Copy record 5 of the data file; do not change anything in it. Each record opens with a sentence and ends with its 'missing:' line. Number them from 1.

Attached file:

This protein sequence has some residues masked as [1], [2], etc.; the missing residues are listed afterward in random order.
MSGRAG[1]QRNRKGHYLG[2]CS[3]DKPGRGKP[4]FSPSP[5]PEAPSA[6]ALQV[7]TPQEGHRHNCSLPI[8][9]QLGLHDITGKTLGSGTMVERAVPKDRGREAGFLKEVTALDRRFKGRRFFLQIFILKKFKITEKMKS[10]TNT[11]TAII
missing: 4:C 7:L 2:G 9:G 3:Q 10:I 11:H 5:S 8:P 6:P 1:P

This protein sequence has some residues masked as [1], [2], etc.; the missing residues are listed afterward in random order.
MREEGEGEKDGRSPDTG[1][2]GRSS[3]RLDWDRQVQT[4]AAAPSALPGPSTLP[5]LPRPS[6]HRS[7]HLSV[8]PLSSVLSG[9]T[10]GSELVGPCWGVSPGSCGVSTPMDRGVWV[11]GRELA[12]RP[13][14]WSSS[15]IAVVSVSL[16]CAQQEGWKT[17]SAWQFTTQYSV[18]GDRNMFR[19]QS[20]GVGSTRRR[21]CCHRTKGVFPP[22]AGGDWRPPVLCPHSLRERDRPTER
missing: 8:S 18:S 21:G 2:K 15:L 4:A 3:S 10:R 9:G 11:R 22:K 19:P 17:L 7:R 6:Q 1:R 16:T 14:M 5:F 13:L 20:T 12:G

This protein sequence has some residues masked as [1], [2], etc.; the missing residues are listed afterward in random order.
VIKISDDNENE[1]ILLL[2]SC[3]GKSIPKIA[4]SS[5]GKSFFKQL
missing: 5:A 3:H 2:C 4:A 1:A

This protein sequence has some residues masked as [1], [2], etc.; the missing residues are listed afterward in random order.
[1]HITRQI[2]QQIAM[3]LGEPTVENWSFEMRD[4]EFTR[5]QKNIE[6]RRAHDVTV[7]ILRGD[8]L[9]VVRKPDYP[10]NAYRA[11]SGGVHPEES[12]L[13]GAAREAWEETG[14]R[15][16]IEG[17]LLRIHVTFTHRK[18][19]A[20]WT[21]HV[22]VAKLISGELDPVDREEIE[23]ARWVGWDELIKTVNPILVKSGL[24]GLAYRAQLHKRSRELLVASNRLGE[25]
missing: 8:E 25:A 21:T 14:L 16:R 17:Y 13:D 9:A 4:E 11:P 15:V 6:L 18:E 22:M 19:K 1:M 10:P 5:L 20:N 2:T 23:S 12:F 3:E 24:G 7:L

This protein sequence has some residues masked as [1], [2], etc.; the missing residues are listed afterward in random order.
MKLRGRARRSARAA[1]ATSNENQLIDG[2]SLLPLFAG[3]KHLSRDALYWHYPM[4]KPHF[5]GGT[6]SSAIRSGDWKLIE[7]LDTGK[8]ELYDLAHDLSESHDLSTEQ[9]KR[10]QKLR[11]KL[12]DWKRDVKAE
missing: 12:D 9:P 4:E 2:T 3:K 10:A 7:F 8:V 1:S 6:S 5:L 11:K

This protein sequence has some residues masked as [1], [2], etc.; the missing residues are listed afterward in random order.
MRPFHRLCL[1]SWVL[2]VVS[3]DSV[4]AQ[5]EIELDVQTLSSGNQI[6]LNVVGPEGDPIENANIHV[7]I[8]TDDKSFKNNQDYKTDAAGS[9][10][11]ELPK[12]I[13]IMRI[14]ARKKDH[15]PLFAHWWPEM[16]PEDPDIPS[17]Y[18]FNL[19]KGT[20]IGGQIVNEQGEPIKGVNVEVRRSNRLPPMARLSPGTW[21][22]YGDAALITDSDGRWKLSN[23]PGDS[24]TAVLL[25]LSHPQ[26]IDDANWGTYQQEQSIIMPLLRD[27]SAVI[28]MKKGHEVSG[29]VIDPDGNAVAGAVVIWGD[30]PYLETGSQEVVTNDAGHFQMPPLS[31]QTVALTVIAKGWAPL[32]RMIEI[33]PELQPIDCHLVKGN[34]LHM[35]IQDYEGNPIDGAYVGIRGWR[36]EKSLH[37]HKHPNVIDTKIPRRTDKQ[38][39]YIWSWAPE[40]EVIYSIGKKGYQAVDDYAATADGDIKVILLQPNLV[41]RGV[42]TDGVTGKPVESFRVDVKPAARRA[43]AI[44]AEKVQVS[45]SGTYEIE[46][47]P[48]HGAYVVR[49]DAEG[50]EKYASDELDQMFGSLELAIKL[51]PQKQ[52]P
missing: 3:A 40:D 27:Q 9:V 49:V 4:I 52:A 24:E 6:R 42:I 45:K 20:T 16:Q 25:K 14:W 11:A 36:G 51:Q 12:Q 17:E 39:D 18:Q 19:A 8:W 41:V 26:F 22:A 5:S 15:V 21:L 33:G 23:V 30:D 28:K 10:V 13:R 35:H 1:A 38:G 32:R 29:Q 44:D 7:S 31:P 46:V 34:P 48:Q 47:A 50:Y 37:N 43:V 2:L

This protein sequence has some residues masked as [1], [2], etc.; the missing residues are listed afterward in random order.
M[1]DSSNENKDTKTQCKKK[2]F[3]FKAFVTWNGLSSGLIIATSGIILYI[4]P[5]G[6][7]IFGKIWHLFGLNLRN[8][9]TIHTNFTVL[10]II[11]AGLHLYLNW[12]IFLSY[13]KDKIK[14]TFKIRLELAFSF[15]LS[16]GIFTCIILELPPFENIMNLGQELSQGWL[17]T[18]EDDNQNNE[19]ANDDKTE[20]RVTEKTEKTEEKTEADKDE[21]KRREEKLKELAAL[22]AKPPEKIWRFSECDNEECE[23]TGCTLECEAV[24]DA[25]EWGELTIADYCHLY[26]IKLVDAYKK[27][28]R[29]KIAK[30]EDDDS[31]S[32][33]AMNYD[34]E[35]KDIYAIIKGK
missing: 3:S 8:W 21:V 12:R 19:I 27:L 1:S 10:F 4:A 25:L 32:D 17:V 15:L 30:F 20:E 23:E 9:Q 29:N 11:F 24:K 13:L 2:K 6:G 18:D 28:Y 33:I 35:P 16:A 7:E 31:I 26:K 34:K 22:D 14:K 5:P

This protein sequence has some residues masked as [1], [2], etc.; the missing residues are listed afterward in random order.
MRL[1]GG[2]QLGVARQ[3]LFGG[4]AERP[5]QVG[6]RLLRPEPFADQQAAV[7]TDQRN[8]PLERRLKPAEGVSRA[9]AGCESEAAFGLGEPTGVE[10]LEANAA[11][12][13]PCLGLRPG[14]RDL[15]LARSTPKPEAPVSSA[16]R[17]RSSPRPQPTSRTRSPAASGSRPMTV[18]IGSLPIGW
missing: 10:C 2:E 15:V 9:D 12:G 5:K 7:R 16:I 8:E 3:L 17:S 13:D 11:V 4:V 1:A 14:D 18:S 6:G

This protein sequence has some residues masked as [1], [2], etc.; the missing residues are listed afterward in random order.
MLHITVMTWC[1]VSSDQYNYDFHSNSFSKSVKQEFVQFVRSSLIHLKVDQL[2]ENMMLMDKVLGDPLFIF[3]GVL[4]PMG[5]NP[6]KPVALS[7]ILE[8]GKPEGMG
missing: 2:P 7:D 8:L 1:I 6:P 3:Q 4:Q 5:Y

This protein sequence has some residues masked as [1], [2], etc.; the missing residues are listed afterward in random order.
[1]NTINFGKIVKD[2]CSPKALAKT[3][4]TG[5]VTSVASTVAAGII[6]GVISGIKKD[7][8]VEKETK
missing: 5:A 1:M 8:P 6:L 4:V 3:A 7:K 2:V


This protein sequence has some residues masked as [1], [2], etc.; the missing residues are listed afterward in random order.
MKLRGRARRSARAA[1]ATSNENQLIDG[2]SLLPLFAG[3]KHLSRDALYWHYPM[4]KPHF[5]GGT[6]SSAIRSGDWKLIE[7]LDTGK[8]ELYDLAHDLSESHDLSTEQ[9]KR[10]QKLR[11]KL[12]DWKRDVKAE
missing: 12:D 9:P 4:E 2:T 3:K 10:A 7:F 8:V 1:S 6:S 5:L 11:K